Upon arrival at the hotel, it is revealed that Tick and Marion also have an eight-year-old son, Benjamin, who Tick has not seen for many years. Tick is nervous about exposing his son to his drag profession and anxious about revealing his homosexuality, though he is surprised to discover that Benjamin already knows and is fully supportive of his father’s sexuality and career. When their contract at the resort is over, Tick and Adam head back to Sydney, taking Benjamin back with them, so that Tick can get to know his son. However, Bernadette decides to remain at the resort for a while with Bob, who has decided to work at the hotel after the two of them had become close.
There were two soundtrack albums recorded by Polydor Records (Australia) at Trackdown Digital for Stephan Elliott’s 1994 Academy Award winning film The Adventures of Priscilla, Queen of the Desert. The first consists of tracks for the film that were sourced from hit records, and the second is the original music score composed by leading Australian film composer Guy Gross.
One of the many wonderful things about the film The Adventures of Priscilla, Queen of the Desert was that it educated the populace on the school of drag. (At least a little.) Likewise, the film’s soundtrack also enlightens those who may have wrongly thought that drag is rooted specifically in disco and torch classics. Sure, there’s more than one version of disco stalwarts like “Shake Your Groove Thing,” “I Love the Nightlife,” and “I Will Survive,” but this collection also finds the camp in songs like Paper Lace’s “Billy Don’t Be a Hero” and “Take a Letter Maria” by R.B. Graves. And of course, Abba’s “Mamma Mia” emerges as the embodiment of overwrought dramatics. The soundtrack, with songs by the Village People and Vanessa Williams, is as much of a romp as the film. (Steve Gdula)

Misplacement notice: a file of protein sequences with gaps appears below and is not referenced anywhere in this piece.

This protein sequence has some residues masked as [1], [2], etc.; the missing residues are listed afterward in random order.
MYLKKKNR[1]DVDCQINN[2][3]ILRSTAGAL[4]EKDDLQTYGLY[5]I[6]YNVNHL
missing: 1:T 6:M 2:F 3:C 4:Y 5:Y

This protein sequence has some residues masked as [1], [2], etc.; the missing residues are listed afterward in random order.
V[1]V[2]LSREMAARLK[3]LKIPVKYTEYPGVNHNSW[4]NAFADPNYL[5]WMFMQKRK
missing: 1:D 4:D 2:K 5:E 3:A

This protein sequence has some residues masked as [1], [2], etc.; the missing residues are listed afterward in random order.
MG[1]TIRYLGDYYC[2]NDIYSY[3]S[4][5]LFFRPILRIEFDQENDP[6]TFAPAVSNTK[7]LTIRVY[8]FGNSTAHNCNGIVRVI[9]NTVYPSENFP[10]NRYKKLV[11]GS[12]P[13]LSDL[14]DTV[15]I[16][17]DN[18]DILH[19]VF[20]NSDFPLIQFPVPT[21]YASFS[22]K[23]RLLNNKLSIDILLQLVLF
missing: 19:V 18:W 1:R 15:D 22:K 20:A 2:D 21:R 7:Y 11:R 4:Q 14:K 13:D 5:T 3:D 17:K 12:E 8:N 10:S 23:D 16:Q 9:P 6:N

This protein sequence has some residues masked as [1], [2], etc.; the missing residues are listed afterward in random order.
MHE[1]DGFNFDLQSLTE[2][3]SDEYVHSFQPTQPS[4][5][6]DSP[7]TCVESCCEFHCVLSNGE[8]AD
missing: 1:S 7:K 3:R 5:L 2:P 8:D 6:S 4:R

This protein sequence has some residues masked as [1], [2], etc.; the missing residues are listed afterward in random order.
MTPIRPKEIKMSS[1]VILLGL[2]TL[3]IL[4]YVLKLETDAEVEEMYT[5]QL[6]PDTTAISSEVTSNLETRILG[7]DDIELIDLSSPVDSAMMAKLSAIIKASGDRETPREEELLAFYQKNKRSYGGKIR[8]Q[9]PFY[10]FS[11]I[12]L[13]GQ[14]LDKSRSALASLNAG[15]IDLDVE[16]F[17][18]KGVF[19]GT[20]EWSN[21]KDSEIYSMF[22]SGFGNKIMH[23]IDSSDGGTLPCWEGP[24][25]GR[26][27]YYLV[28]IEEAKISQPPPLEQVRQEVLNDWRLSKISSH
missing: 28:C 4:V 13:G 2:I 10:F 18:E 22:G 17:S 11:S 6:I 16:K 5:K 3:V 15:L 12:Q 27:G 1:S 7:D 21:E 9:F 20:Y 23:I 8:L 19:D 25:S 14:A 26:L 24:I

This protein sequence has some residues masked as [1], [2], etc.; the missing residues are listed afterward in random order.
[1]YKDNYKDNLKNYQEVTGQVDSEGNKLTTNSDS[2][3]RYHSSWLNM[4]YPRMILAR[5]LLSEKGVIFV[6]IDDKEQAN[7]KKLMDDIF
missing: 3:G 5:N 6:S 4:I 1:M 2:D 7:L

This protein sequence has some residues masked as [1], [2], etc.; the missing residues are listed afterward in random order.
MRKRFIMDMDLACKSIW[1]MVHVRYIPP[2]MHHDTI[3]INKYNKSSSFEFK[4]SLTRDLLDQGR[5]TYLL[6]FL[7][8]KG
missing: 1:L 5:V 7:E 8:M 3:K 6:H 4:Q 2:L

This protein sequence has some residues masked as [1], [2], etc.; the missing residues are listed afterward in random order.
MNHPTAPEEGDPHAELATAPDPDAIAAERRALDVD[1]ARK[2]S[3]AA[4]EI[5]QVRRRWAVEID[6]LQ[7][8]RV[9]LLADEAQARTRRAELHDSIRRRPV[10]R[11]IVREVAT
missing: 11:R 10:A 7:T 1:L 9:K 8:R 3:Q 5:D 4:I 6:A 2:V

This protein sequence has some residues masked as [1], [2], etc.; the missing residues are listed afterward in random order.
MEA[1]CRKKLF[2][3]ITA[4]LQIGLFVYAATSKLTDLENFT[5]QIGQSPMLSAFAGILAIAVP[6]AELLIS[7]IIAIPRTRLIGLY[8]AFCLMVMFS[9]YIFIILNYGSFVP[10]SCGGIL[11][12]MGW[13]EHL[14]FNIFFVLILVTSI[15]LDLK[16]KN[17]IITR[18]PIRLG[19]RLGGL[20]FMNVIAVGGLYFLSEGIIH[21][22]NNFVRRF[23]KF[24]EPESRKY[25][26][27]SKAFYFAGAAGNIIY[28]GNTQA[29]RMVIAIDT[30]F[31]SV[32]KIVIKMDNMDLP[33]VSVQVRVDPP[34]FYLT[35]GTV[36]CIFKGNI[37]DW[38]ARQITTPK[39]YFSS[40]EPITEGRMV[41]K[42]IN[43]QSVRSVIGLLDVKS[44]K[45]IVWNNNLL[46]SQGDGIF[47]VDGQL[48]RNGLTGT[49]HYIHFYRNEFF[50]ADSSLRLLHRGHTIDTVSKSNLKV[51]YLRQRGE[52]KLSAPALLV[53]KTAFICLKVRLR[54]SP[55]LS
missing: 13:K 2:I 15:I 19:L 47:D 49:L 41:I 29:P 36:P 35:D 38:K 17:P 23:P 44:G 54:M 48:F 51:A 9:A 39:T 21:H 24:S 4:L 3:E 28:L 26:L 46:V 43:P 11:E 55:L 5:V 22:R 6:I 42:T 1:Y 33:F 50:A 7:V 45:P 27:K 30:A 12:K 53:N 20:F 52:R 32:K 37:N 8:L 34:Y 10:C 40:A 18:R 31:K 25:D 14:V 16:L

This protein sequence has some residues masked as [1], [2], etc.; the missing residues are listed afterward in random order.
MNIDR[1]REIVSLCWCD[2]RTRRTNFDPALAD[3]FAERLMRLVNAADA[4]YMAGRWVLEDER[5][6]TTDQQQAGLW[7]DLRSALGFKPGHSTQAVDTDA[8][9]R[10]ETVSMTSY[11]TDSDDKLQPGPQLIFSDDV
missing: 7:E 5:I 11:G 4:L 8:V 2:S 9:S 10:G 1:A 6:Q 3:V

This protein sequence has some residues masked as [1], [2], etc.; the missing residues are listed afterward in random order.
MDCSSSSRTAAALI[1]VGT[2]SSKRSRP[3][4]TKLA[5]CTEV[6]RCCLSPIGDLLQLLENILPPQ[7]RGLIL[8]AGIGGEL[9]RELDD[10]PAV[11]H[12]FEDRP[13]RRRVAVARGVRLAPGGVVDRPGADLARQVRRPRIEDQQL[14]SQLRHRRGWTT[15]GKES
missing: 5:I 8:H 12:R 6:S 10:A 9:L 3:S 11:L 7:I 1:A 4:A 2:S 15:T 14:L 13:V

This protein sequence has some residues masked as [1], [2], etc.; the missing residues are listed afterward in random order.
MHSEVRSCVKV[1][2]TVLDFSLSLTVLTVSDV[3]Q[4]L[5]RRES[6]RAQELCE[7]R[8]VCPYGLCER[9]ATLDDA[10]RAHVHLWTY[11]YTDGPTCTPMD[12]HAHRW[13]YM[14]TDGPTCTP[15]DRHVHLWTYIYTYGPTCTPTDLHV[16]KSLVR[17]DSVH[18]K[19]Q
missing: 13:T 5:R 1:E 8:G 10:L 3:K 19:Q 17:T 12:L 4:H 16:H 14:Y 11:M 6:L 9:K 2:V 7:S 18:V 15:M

01. Charlen: I’ve Never Been To Me (Kirsch/Miller) 3.55
02. Village People: Go West (Belolo/Morali/Willis) 3.33
03. Paper Lace: Billy Don’t Be A Hero (Murray/Callander) 3.48
04. White Plains: My Baby Loves Lovin’ (Cook/Greenaway) 2.48
05. Alicia Bridge: I Love The Nightlife (Disco ‘Round) (Original Version) (Bridges/ Hutcheson) 3.27
06. Trudy Richards: Can’t Help Lovin’ That Man (Kern/Hammerstein II) 2.39
07. Gloria Gaynor: I Will Survive (Fekaris) 3.18
08. Lena Horne: A Fine Romance (Fields/Kern) 3.13
09. Peaches & Herb: Shake Your Groove Thing (Original Mix) (Fekaris/Perren) 5.33
10. Patti Page: I Don’t Care If The Sun Don’t Shine (David) 2.43
11. Ce Ce Peniston: Finally (7″ Choice Mix) (Peniston/Linnear/Delgado/Jackson) 4.09
12. R.B. Greaves: Take A Letter Maria (Greaves) 2.44
13. Abba: Mamma Mia (Andersson/Ulvaeus/Anderson) 3.34
14. Vanessa Williams: Save The Best For Last (Lind/Galdston/Waldman) 3.41
15. Alicia Bridges: I Love The Nightlife (Disco ‘Round) (Real Rapino 7″ Mix) (Bridges/ Hutcheson) 3.33
16. Village People: Go West (Original 12″ Mix) (Belolo/Morali/Willis) 6.36
17. Gloria Gaynor: I Will Survive (1993 Phil Kelsey Classic 12″ Mix) (Fekaris) 4.51
18. Peaches & Herb: Shake Your Groove Thing (Original 12″ Mix) (Fekaris/Perren) 6.38
19. Alicia Bridges: I Love The Nightlife (Disco ‘Round) (Phillip Damien Extended Vox) (Bridges/Hutcheson) 6.22